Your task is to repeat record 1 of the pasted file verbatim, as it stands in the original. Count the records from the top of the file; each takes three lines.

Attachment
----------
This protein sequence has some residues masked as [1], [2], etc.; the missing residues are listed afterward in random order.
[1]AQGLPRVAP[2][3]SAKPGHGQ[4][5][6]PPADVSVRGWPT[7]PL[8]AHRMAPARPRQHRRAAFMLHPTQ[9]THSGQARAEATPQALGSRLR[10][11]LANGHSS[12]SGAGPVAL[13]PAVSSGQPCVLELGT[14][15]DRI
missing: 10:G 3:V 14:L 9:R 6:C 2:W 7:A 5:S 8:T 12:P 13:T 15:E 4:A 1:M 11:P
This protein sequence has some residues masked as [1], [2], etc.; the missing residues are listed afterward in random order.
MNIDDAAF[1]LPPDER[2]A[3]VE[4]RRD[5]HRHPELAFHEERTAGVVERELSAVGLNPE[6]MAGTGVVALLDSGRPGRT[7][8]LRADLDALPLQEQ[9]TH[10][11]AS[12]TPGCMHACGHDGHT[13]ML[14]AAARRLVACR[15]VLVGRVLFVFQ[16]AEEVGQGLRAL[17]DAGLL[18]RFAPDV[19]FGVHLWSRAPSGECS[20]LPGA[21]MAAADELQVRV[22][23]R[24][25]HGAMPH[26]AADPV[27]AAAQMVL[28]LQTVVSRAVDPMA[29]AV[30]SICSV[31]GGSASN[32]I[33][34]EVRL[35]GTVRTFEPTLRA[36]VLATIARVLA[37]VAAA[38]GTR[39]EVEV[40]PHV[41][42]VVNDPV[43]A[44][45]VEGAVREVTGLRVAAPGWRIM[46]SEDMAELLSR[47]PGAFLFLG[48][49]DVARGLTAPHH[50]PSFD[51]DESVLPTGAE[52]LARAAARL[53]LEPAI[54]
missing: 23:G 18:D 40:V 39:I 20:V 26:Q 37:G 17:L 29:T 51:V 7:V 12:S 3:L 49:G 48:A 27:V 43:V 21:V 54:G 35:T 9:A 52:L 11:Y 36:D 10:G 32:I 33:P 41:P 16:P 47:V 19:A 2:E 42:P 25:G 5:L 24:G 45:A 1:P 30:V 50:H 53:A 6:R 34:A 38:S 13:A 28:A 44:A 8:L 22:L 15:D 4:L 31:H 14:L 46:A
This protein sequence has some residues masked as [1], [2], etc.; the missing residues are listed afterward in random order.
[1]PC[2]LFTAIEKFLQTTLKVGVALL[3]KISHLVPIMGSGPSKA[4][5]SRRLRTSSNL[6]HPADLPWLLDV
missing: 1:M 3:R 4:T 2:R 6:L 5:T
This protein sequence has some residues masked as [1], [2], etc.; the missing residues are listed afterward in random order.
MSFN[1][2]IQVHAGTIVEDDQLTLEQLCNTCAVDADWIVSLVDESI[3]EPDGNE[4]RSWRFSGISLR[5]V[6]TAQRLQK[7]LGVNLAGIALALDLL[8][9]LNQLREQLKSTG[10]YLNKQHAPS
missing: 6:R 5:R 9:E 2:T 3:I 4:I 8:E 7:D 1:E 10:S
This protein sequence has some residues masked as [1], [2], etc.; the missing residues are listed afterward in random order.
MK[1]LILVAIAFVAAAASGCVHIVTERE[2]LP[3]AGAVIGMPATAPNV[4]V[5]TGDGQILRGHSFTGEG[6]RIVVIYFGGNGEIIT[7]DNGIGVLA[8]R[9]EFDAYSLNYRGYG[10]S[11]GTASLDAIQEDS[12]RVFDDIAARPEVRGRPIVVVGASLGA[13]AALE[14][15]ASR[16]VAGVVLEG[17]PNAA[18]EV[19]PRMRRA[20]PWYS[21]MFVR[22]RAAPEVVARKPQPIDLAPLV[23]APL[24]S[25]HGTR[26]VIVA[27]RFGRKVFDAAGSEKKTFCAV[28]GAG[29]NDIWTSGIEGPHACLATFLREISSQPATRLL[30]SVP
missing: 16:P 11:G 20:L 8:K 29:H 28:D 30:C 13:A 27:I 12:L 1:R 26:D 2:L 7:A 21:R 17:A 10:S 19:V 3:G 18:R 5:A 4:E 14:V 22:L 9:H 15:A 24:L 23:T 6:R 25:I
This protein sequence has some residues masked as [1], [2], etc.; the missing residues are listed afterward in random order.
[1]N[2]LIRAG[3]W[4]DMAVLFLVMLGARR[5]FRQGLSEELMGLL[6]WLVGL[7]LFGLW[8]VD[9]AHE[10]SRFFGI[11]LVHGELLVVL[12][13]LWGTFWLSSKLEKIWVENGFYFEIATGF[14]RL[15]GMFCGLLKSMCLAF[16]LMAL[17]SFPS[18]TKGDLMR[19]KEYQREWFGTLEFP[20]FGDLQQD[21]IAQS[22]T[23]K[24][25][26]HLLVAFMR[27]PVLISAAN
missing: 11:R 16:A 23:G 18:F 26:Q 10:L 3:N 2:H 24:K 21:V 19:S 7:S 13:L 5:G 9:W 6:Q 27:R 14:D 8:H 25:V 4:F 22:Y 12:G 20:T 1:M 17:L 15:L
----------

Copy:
This protein sequence has some residues masked as [1], [2], etc.; the missing residues are listed afterward in random order.
[1]AQGLPRVAP[2][3]SAKPGHGQ[4][5][6]PPADVSVRGWPT[7]PL[8]AHRMAPARPRQHRRAAFMLHPTQ[9]THSGQARAEATPQALGSRLR[10][11]LANGHSS[12]SGAGPVAL[13]PAVSSGQPCVLELGT[14][15]DRI
missing: 10:G 3:V 14:L 9:R 6:C 2:W 7:A 5:S 8:T 12:P 13:T 15:E 4:A 1:M 11:P